Advice for Career politicians

There was a time when large numbers of MPs went into politics after a career in the private sector. Many of us still think that it is a good idea; after all, there is nothing like a bit of real-world experience to teach a politician what is really needed for society in general. These days, however, we seem to have more and more career politicians… people who have done nothing other than politics for their entire career. Helen Clark was the first I can think of, although Winston must be close. I know he lays claim to having had a law career previously, but he entered parliament in 1979, so the law career cannot have been a lengthy one.

For those that choose politics as a lifelong career, you might expect that they would make sure that they understand a large number of issues that are considered important to politicians. While many of them have special areas of interest, some basic knowledge of economics and the local tax system would prove useful. If not, then the politician in question would be advised to keep quiet about those issues where they have no knowledge. Most politicians would normally observe such advice. Unfortunately, not all of them.

Here is a recent tweet from Golriz Ghahraman.

This is so wrong on so many levels, and because it has been tweeted by a member of parliament, some people will believe it.

First, I must tell my house builder clients that they no longer have to pay tax on their profits. They will be absolutely delirious.

(Delirious is probably an appropriate term here.)

Then I will tell everyone who has bought property since 2015 that the Bright Line Test was a hoax. No one has to pay tax on the proceeds of property sales ever.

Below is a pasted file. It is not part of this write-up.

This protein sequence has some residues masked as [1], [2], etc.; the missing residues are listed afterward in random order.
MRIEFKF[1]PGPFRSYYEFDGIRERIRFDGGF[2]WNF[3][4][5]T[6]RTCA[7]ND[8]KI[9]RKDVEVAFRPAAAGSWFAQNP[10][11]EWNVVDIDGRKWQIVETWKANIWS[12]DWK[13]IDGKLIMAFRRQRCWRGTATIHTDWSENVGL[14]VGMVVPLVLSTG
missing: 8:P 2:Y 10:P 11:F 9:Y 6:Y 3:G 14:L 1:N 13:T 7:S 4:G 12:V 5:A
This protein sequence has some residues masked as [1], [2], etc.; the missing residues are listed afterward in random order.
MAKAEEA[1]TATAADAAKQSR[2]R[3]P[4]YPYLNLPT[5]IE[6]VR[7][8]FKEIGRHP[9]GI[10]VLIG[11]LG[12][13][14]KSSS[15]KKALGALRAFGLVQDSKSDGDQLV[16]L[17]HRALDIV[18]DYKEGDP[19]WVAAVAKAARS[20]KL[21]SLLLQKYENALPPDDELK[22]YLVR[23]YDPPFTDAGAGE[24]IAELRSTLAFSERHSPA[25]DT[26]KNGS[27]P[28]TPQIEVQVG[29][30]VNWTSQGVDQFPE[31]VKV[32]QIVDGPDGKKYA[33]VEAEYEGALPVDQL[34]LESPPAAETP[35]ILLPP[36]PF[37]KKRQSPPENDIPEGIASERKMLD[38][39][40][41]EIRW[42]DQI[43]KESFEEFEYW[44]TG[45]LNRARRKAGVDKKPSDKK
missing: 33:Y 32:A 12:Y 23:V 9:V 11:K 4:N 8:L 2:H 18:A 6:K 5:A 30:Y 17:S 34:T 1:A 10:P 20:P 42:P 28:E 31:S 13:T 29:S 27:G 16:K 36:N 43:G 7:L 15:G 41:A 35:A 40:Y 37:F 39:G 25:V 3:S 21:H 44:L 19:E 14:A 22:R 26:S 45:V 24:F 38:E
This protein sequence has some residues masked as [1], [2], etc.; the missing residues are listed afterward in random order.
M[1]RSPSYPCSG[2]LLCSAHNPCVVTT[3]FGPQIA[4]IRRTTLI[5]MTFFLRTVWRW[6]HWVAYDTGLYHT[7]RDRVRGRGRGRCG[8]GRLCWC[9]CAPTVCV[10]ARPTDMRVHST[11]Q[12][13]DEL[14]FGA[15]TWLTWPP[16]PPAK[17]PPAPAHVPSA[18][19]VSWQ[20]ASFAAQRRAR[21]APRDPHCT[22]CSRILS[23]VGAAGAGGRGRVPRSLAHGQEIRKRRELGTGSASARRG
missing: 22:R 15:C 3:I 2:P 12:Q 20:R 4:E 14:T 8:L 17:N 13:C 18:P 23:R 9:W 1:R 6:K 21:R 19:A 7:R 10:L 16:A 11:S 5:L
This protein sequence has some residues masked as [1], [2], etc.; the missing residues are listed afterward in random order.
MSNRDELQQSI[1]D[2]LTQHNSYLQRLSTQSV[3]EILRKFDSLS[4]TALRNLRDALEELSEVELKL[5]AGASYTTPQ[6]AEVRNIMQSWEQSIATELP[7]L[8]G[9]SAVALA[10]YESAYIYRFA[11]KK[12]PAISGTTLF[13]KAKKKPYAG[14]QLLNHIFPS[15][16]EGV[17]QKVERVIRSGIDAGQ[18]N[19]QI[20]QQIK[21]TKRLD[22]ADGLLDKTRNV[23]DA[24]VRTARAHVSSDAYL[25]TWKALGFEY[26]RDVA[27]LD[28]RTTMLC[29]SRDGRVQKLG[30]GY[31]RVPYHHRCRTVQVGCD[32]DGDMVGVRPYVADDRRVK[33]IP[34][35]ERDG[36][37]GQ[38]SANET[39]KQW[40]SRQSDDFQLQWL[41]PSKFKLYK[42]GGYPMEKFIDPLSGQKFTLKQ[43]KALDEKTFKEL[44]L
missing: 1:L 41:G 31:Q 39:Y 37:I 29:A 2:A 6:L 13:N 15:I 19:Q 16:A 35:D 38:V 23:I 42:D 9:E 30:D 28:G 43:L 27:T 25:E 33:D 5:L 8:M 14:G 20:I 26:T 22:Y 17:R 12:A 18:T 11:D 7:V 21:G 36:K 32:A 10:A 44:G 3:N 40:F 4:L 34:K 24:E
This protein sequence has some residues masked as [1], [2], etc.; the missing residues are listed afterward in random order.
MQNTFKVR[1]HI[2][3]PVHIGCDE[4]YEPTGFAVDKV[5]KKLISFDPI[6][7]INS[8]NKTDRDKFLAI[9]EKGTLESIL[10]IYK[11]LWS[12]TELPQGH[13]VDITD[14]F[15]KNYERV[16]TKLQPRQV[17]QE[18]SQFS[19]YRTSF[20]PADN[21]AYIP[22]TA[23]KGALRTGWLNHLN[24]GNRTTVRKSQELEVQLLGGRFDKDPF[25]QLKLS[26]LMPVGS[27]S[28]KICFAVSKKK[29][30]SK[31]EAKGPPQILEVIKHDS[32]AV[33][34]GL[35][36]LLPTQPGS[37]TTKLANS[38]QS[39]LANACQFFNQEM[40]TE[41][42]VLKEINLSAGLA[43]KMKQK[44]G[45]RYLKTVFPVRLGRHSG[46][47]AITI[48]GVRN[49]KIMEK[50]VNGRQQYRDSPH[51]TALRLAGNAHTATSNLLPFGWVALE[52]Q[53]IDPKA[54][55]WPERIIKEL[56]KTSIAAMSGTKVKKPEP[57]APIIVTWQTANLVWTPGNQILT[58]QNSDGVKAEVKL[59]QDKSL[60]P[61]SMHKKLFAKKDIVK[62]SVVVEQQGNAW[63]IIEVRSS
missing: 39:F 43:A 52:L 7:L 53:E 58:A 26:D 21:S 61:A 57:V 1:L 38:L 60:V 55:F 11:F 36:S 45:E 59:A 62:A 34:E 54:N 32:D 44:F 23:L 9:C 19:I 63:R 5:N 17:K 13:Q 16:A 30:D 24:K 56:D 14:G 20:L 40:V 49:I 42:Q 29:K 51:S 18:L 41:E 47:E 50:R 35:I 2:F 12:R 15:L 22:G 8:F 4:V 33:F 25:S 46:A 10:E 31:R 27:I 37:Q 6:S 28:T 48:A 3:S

If builders are exempt though, where does this leave the ancilliary trades? The architects, designers, draughtspeople? The plumbers, electricians, plasterers, painters? It wouldn’t be fair if the builders were exempt, but the plumbers were not.

The truth is that property owners are the most penalised class of taxpayers in this country. Builders do pay tax on their property sales (of course they do), but investment property owners are the only taxpayers that have to pay tax on the sale of an asset. No one else has to do that.

In case you were not aware, from April 1st, a new provision will apply, known as the ringfencing of tax losses. This means that rental property owners will not be able to offset their losses against other income, but will be forced to ‘ringfence’ them, and will only be allowed to use them against future rental profits. This provision has not actually been passed into law yet, but is intended to apply from April 1st, 2019. Once again, it is a specific provision, which applies to investment property owners only.

So sorry, Golriz, but investment property owners are the hardest hit group of business owners in our tax system. I guess you are hurting because of the failure of the previously proposed capital gains tax, but investment property owners are very hard hit anyway. This has already resulted in a large number of landlords selling their properties and taking their capital gains, but then again, if life hadn’t been made so hard for landlords, maybe this would not have happened. This is not going to be good news for people looking for rental properties, as we already know.

However, I do want to give credit where it is due. There has been a lot of comment about how so many world leaders, including Barack Obama and Jacinda Ardern, have been unable to acknowledge that the dreadful bombings in Sri Lanka were an attack on Christians, but Golriz has no such reservation.

Good on you for that, Golriz, but you might need to brush up on your understanding of the tax system in New Zealand as it stands today. Just a thought.